LAWS: The use of scanner radios is governed by federal laws and regulations, and various state laws. A summary listing can be fouund here. The details can be found at the Scanner Reference Laws, Rules and Regulations web site.
Selecting a Scanner Radio
Here are some features to look for when selecting a scanner radio for scanning railroad frequencies:
Number of Channels
Scanners are available that have 10, 20, 50, 100, 200, 300 and even more pre-storable channels. These are internal channels that the user can select and punch a frequency into, after which the frequency is permanently stored in that channel (until you change it). The more channels the more expensive the scanner, of course.
For railroad scanning, 20 scanner channels is usually adequate, but 100 scanner channels is much more flexible since then the 96 AAR frequencies can be pre-set, as discussed in the Using a Scanner Radio section. 200 channels adds even more flexibility as the 96 AAR frequencies can be pre-set, and other banks of frequencies for particular areas can be pre-set, including areas that don't comply with the AAR scheme (several transit systems, Canadian railroads, FRS channels).
The primary brand names for hand-held scanners suitable for scanning railroad frequencies are Radio Shack and Bearcat, both made by Uniden America Corporation. In general, the Radio Shack models are more expensive, but there are far fewer stores that carry Bearcat scanners. Bearcat scanners are readily available by mail order however. Other brands can be found at electronic supply outlets also.
The best scanner radio that money can buy is worthless without an antenna. But often the antenna that comes with the scanner (usually called a "rubber ducky") is hardly better than no antenna, particularly inside a steel vehicle or in an area of poor reception such as a city, valley, dense forest, and so on. The best way to improve the performance of your scanner is to improve the antenna you use.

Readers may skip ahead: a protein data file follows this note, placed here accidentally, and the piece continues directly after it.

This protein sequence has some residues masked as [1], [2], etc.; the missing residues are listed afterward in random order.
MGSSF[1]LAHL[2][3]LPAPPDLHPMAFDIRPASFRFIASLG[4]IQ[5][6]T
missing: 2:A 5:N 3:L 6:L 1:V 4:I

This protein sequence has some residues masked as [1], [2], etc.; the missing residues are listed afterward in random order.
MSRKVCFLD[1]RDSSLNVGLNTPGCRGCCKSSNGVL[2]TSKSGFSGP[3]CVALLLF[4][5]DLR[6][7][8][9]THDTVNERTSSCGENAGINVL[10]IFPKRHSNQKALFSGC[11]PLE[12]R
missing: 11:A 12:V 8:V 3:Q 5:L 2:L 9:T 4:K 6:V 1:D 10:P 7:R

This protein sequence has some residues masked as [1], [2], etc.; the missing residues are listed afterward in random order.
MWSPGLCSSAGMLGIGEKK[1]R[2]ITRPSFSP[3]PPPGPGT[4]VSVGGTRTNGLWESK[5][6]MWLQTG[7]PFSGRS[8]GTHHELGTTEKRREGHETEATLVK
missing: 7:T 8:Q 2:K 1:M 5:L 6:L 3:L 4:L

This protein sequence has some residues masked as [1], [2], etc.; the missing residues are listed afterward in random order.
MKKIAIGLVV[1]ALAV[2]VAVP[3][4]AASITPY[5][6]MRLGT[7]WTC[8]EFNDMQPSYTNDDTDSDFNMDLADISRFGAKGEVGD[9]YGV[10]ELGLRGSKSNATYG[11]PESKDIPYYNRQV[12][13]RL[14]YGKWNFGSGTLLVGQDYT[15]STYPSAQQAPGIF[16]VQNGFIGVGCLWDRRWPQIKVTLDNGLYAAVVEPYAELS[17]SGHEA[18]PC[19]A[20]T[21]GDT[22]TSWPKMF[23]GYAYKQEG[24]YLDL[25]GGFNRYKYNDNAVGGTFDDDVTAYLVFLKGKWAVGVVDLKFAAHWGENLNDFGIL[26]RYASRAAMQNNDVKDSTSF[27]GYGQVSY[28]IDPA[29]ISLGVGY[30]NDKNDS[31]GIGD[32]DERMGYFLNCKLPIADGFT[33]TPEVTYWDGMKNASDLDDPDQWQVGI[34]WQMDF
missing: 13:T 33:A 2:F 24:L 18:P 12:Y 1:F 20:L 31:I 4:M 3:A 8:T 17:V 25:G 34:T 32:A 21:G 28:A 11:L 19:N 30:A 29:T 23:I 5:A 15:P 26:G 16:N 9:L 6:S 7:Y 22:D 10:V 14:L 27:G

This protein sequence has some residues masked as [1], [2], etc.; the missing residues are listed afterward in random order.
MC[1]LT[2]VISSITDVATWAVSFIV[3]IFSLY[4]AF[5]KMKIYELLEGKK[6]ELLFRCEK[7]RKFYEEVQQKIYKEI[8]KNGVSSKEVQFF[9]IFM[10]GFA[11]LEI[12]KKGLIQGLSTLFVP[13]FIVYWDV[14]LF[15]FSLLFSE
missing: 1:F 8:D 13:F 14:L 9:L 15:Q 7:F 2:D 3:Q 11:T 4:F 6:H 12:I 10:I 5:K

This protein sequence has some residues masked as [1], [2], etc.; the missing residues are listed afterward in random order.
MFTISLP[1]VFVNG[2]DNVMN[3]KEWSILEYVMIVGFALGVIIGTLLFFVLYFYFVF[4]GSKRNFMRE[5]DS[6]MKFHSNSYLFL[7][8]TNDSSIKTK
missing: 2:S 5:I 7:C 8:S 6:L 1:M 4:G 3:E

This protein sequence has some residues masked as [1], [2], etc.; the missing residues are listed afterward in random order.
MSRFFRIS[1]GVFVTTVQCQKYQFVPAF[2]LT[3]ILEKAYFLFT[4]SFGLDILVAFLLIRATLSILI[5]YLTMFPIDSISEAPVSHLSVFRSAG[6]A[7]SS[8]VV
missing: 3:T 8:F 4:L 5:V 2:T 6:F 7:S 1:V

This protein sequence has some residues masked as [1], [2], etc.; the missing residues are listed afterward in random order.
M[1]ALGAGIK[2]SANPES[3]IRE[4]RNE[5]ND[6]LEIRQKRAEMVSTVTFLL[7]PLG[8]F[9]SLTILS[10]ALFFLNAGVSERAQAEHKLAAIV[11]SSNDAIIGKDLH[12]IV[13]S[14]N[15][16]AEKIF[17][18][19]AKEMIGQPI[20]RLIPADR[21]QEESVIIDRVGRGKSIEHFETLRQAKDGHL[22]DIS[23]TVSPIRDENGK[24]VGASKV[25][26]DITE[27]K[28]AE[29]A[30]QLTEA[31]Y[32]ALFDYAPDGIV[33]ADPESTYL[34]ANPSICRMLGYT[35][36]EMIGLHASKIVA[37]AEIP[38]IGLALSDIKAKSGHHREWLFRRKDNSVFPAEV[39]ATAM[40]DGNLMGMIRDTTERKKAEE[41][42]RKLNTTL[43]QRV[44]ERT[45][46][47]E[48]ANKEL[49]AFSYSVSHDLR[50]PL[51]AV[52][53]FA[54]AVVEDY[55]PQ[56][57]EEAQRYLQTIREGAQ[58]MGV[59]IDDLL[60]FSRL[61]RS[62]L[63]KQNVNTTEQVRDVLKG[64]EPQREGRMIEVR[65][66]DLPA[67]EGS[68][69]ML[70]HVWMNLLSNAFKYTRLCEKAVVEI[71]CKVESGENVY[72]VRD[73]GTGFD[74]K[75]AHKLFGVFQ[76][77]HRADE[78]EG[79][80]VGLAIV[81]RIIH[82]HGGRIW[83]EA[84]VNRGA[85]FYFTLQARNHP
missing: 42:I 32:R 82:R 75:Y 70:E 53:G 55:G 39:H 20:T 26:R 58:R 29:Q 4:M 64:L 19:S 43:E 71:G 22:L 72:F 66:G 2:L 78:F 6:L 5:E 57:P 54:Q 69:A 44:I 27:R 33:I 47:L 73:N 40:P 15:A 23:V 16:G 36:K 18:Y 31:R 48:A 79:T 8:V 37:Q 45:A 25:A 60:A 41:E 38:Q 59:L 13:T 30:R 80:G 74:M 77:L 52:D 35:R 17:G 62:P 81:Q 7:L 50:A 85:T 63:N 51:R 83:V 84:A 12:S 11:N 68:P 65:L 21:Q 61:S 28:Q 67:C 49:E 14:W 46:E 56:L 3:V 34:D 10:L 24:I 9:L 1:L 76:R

Although convenient to use, rubber duckies and base station whips are short, not optimized for railroad frequencies and cannot be moved to the best position without moving the scanner. Longer antennas, adjustable whips, and (for indoor base units) a wall-mounted antenna can be a major improvement.
Rubber duckies are actually "loading coils" -- a coil of wire used to effectively lengthen the electronic length of an antenna without increasing it's physical length. The electronic length of an antenna is critical to it's performance, but only a variable length antenna is correct for many different frequency bands. So one important improvement over rubber duckies is an adjustable whip, usually with a small loading coil near the bottom. Antennas of this type which will connect directly to scanners are available at Radio Shack and many electronic supply shops.